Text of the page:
Tuzigoot National Monument was created to preserve the Indian culture of the area. The name Tuzigoot is an Apache word for “crooked water”. The site covers 42 acres and has so many things to offer its visitors.
The Sinaguan Indians built Tuzigoot in 1000 A.D. Tuzigoot was once the home of 250 Sinagua Indians. They created a limestone pueblo that stood two stories high and included 100 rooms. It is believed that the Sinagua Indians came to this spot because of survival. Their population was going and they needed a better place to live. The Sinagua Indians worked the land and traded with other cultures. Then in 1400 the Indians just vanished. Tuzigoot National Monument is the remains of their village or pueblo. Today the remains of the walls stand on top of a hillside overlooking the Verde Valley.
Visitors will discover two popular trails when arriving at Tuzigoot National Monument, the Ruins Loop Trail and the Tavasci Marsh Overlook trail. The Tavasci Marsh Overlook Trail is wheelchair accessible. Wheelchairs and strollers are not recommended on the Ruins Loop Trail. These trails are approximately a quarter-mile long and give visitors a terrific opportunity to see the structures up close. Hikers are asked to keep pets on leash and stay on the trail for their safety and protection. Due to the monument’s fragile state, visitors are also reminded that climbing or sitting on the pueblo walls is prohibited.
The Tavasci Marsh Overlook Trail goes to the Tavasci Marsh. This is one of the few freshwater marshes found in Arizona. The marsh is a habitat for birds and wildlife. Some of the different animals living in and around the marsh are beaver, muskrat, deer, javalina and a variety of birds. The Arizona Game and Fish Department manages this wildlife sanctuary. If you would like more information on this marsh, you may call 520-692-7700.
The Visitor Center has a special area dedicated to the culture of the Sinagua culture. There are many artifacts on display. These artifacts were found at the site. The bookstore has many pamphlets and books describing the area. There are talks and guided tours offered everyday depending on the staff availability. Junior Ranger Program guides are also available on request. There are no concession or camping facilities offered at the monument
The monument is open everyday, except Christmas Day. The hours vary depending on the season. In the summer the hours are 8:00 to 7:00 pm and during the winter the hours are 8:00 to 5:00 pm. The entrance fee is $2.00 a person and children under 16 are free. The Golden Eagle Passport is accepted at the monument. The most popular months to visit are March through September.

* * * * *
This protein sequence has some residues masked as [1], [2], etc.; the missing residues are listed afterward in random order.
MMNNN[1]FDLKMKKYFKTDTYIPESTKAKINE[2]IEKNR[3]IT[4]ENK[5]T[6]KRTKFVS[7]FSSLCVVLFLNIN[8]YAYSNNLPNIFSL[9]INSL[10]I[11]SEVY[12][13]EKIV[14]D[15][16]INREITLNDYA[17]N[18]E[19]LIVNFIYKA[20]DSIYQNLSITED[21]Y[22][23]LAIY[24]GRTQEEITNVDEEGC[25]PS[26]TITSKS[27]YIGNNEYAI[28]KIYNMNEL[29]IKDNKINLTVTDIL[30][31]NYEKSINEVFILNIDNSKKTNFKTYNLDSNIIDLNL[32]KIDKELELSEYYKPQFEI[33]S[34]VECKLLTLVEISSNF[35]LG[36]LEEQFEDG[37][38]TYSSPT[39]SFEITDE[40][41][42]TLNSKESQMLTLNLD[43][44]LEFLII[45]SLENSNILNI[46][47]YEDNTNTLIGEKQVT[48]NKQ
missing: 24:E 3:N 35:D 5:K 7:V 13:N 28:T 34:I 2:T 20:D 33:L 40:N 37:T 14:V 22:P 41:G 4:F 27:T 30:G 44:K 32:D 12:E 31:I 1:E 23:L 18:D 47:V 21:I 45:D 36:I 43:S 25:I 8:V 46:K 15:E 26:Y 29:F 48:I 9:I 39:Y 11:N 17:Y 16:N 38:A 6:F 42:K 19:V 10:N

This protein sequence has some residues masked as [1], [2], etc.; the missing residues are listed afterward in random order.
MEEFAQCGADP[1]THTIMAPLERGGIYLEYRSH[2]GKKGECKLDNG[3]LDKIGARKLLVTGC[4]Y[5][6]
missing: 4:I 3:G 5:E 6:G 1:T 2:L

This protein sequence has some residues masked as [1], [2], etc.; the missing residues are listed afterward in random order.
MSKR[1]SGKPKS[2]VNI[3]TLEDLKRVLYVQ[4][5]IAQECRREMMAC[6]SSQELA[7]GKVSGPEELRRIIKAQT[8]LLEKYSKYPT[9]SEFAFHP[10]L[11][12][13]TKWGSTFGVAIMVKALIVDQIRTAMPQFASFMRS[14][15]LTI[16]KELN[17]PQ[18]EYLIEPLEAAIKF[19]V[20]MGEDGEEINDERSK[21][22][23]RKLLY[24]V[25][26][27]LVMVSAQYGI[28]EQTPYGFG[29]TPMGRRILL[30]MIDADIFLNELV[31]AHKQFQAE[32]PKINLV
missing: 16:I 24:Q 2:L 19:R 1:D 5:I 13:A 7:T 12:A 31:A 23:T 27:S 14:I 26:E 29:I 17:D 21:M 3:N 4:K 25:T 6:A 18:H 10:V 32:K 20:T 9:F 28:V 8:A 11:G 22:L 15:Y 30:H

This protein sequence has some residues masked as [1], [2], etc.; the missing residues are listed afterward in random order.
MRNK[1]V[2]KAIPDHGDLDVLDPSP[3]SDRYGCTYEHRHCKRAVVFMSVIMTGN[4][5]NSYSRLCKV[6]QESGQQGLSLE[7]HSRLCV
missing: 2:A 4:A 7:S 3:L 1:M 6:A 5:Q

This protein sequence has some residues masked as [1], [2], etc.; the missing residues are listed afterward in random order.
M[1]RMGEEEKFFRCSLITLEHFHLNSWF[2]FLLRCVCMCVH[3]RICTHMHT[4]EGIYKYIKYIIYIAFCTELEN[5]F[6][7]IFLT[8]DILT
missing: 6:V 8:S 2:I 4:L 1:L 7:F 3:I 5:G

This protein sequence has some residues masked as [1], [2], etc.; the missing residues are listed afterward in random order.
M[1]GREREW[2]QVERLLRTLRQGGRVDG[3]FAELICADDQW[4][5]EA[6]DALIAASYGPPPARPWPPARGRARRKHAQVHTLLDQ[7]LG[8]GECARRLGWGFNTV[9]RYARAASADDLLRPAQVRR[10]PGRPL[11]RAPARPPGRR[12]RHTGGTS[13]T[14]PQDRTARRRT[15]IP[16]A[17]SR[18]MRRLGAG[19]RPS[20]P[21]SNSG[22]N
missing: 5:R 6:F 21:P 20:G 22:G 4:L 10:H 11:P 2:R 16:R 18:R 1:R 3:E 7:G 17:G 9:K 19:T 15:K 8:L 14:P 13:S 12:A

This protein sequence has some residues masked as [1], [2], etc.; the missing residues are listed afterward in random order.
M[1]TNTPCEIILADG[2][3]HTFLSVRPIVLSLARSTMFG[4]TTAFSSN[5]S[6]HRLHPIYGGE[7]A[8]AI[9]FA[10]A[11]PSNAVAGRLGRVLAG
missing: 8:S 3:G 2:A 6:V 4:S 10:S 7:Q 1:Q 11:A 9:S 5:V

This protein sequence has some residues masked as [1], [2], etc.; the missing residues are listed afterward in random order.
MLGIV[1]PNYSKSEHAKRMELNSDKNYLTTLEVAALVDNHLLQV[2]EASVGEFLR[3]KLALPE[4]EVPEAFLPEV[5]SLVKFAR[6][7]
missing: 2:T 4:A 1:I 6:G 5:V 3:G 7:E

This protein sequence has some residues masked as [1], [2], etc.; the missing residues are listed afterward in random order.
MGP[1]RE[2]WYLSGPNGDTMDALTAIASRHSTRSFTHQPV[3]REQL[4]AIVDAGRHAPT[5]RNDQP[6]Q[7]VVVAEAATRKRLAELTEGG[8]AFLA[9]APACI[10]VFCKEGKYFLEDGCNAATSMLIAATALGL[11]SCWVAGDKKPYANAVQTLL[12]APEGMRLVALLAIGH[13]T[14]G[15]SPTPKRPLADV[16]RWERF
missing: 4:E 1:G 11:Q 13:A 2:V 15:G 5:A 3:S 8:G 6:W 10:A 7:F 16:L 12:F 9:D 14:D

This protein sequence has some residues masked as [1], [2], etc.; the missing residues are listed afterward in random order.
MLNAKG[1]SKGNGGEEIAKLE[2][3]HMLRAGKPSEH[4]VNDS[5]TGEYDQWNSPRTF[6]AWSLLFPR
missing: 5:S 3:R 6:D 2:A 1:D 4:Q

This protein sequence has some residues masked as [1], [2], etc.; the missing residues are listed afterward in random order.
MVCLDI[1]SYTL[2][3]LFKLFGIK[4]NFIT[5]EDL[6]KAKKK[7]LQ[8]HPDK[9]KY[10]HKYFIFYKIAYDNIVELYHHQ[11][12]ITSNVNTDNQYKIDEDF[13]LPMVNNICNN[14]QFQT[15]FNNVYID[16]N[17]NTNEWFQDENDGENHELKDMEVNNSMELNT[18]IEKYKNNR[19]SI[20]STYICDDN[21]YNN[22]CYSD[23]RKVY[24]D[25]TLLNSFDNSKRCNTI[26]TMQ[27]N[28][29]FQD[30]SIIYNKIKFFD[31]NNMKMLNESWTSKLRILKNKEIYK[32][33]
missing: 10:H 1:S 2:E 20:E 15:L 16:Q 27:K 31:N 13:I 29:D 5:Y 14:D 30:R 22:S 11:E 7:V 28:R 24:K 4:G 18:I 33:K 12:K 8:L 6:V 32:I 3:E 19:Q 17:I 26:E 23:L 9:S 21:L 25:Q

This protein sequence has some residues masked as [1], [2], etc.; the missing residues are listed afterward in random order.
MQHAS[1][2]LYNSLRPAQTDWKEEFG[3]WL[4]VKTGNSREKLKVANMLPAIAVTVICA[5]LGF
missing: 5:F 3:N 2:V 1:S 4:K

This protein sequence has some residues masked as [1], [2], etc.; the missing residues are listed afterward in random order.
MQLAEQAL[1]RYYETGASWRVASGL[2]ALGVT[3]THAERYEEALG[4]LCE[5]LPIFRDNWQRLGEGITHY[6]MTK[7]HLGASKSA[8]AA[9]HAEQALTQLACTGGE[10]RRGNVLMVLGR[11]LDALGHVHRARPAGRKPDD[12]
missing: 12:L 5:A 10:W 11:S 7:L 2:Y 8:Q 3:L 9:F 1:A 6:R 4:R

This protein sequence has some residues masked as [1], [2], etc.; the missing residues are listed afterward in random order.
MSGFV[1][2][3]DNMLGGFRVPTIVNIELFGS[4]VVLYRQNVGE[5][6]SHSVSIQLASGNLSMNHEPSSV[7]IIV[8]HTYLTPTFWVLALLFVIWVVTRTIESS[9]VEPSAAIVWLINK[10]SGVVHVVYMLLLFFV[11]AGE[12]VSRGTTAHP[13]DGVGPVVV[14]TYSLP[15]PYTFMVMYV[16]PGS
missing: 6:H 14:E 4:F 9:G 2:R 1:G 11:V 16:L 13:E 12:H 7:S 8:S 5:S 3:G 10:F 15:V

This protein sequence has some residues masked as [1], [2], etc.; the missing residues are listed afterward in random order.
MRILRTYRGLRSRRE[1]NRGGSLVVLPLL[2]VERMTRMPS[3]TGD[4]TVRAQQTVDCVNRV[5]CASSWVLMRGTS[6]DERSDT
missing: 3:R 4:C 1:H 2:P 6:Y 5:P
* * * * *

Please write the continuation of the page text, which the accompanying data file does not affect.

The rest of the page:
You will enjoy your visit so much more, if you come prepared. Make sure you allow at least 45 minutes to take in the monument and wear comfortable shoes. If you would like more information on Tuzigoot National Monument, you may call 520-634-5564.
You can get to the monument from Cottonwood by taking the Main Street north toward the town of Clarkdale. On the way to Clarkdale there are the signs to Tuzigoot National Monument. It is approximately two miles from Cottonwood. If you are coming from Phoenix or Tucson, you will take Interstate 17 north out of town. Then take exit 287 off the Interstate and head west on State Highway 260. Continue on State Highway 260, until you get to Cottonwood. Once you are in Cottonwood take the Main Street north toward the town of Clarkdale. On the way to Clarkdale there are the signs to Tuzigoot National Monument. If you are coming from Flagstaff, you will take State Highway 89A southwest out of town. Continue on State Highway 89A through Sedona and follow the signs into Cottonwood. Once you are in Cottonwood take the Main Street north toward the town of Clarkdale. On the way to Clarkdale there are the signs to Tuzigoot National Monument. If you are in Jerome, take State Highway 89A east to the town of Centerville and then turn toward Clarkdale. Once you are in Clarkdale follow the signs to Tuzigoot National Monument. It is approximately one mile from Clarkdale.
This monument give visitors a unique look into an ancient culture. It an interesting experience.Crowning a desert hilltop is an ancient pueblo. From a roof top a child scans the desert landscape for the arrival of traders, which are due any day now. What riches will they bring? What stories will they tell? Will all of them return? From the top of the Tuzigoot Pueblo it is easy to imagine such an important moment.
Tuzigoot is an ancient village or pueblo built by a culture known as the Sinagua. The pueblo consisted of 110 rooms including second and third story structures. The first buildings were built around A.D. 1000. The Sinagua were agriculturalists with trade connections that spanned hundreds of miles. The people left the area around 1400. The site is currently comprised of 42 acres.